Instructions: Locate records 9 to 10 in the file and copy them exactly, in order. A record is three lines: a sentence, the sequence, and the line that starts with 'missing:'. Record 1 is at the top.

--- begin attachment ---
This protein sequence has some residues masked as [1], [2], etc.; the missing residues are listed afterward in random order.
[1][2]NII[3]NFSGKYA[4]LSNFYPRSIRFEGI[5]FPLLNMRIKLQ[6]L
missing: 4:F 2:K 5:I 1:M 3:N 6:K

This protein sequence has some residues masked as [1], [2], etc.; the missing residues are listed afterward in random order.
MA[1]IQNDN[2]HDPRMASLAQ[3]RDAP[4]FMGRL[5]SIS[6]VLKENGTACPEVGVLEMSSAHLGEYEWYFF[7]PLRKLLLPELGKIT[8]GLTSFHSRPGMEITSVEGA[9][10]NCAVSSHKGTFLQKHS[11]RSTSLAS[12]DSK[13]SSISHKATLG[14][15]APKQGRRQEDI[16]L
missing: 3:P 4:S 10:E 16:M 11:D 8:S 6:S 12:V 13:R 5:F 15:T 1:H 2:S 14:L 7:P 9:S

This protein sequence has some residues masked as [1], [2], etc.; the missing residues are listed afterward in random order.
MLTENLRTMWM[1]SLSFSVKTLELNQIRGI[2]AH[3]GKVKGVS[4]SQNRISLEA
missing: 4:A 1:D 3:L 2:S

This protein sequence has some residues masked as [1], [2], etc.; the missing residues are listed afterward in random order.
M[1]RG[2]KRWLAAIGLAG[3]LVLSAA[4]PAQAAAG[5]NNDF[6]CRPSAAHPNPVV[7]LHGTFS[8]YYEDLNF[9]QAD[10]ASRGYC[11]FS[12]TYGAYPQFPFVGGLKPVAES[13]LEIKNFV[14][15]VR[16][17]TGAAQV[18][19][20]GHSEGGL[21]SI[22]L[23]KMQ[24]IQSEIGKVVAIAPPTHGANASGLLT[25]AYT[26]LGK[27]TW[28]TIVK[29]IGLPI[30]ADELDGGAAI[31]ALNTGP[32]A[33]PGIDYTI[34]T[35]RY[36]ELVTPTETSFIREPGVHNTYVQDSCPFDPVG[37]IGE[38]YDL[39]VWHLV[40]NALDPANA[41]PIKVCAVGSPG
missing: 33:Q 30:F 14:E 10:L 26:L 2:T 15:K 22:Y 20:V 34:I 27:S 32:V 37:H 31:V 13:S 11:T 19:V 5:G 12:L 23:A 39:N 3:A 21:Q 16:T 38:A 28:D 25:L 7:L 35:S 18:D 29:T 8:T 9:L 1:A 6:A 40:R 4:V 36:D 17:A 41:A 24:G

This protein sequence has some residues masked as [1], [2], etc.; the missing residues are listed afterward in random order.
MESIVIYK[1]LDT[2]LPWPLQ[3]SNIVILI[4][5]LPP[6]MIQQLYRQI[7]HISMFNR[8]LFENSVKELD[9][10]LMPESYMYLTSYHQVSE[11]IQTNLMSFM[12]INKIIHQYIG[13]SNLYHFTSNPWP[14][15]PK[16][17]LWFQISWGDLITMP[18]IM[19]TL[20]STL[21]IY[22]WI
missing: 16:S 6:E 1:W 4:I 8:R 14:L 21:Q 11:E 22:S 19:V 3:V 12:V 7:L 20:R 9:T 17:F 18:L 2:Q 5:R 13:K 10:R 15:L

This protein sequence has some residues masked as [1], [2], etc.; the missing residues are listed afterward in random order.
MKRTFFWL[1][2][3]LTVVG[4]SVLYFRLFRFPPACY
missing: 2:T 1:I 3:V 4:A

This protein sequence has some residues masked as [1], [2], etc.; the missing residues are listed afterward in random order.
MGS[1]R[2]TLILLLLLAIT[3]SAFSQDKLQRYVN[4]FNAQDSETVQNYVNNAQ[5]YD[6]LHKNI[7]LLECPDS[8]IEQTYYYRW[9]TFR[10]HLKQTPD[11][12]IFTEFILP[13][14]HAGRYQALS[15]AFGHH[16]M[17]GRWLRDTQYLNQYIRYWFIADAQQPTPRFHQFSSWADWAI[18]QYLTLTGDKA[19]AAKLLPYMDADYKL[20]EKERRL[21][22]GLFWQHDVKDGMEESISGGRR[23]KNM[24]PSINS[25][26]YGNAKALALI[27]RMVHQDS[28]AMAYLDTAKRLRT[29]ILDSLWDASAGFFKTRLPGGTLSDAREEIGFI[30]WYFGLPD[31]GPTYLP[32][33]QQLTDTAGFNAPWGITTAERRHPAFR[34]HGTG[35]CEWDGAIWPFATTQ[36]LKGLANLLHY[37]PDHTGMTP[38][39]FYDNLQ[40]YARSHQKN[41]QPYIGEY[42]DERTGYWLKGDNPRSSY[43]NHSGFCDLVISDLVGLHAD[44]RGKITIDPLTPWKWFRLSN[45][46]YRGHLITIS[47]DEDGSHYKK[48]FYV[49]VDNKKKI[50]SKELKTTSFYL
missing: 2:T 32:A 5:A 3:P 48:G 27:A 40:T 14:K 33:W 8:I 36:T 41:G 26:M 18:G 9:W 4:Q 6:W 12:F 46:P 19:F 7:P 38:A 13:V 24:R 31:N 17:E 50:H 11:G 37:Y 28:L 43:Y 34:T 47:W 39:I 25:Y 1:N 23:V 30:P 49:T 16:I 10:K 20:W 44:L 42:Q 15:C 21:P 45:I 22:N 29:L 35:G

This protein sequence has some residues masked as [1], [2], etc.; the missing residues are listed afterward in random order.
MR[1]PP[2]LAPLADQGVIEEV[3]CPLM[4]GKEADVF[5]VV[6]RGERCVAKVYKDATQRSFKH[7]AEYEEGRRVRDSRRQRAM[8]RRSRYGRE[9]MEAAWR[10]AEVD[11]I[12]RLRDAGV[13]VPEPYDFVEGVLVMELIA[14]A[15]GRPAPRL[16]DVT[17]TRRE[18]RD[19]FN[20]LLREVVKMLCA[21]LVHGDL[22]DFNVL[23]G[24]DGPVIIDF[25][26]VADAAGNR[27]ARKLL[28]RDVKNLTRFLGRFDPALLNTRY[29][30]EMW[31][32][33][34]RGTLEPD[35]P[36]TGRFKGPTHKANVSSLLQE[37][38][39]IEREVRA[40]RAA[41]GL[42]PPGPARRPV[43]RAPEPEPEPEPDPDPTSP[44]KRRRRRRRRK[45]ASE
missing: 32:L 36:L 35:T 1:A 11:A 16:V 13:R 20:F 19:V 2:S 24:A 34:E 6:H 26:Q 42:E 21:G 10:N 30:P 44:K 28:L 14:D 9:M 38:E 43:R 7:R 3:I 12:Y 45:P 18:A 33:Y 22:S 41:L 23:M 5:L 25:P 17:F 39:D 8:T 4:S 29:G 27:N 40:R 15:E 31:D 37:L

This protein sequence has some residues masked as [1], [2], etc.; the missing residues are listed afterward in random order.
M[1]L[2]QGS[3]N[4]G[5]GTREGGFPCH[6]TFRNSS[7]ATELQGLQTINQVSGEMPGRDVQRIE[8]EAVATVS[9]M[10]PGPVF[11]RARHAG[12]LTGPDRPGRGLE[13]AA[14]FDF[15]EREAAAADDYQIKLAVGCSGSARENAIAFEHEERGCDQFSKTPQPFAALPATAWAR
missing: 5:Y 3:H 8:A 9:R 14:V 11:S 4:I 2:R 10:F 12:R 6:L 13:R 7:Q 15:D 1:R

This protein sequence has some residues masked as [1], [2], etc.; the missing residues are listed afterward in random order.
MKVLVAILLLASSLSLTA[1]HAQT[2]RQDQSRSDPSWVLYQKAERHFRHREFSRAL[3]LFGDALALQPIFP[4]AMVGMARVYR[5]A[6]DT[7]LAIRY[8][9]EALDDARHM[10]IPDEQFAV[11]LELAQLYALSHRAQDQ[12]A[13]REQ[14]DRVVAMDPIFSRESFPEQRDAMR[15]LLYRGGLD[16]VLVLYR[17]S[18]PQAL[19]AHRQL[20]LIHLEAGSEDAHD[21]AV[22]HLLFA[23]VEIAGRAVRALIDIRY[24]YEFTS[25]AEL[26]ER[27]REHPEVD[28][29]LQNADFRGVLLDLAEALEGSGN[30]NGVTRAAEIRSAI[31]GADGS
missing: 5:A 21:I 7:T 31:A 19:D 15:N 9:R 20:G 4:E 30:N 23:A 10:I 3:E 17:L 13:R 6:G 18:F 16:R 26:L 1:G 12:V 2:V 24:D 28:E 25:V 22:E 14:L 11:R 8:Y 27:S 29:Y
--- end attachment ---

This protein sequence has some residues masked as [1], [2], etc.; the missing residues are listed afterward in random order.
M[1]L[2]QGS[3]N[4]G[5]GTREGGFPCH[6]TFRNSS[7]ATELQGLQTINQVSGEMPGRDVQRIE[8]EAVATVS[9]M[10]PGPVF[11]RARHAG[12]LTGPDRPGRGLE[13]AA[14]FDF[15]EREAAAADDYQIKLAVGCSGSARENAIAFEHEERGCDQFSKTPQPFAALPATAWAR
missing: 5:Y 3:H 8:A 9:R 14:V 11:S 4:I 2:R 10:F 12:R 6:L 13:R 7:Q 15:D 1:R

This protein sequence has some residues masked as [1], [2], etc.; the missing residues are listed afterward in random order.
MKVLVAILLLASSLSLTA[1]HAQT[2]RQDQSRSDPSWVLYQKAERHFRHREFSRAL[3]LFGDALALQPIFP[4]AMVGMARVYR[5]A[6]DT[7]LAIRY[8][9]EALDDARHM[10]IPDEQFAV[11]LELAQLYALSHRAQDQ[12]A[13]REQ[14]DRVVAMDPIFSRESFPEQRDAMR[15]LLYRGGLD[16]VLVLYR[17]S[18]PQAL[19]AHRQL[20]LIHLEAGSEDAHD[21]AV[22]HLLFA[23]VEIAGRAVRALIDIRY[24]YEFTS[25]AEL[26]ER[27]REHPEVD[28][29]LQNADFRGVLLDLAEALEGSGN[30]NGVTRAAEIRSAI[31]GADGS
missing: 5:A 21:I 7:T 31:A 19:D 15:N 9:R 20:G 4:E 30:N 23:A 10:I 3:E 17:L 13:R 6:G 18:F 16:R 26:L 1:G 12:V 2:V 24:D 28:E 25:V 22:E 14:L 11:R 8:Y 27:S 29:Y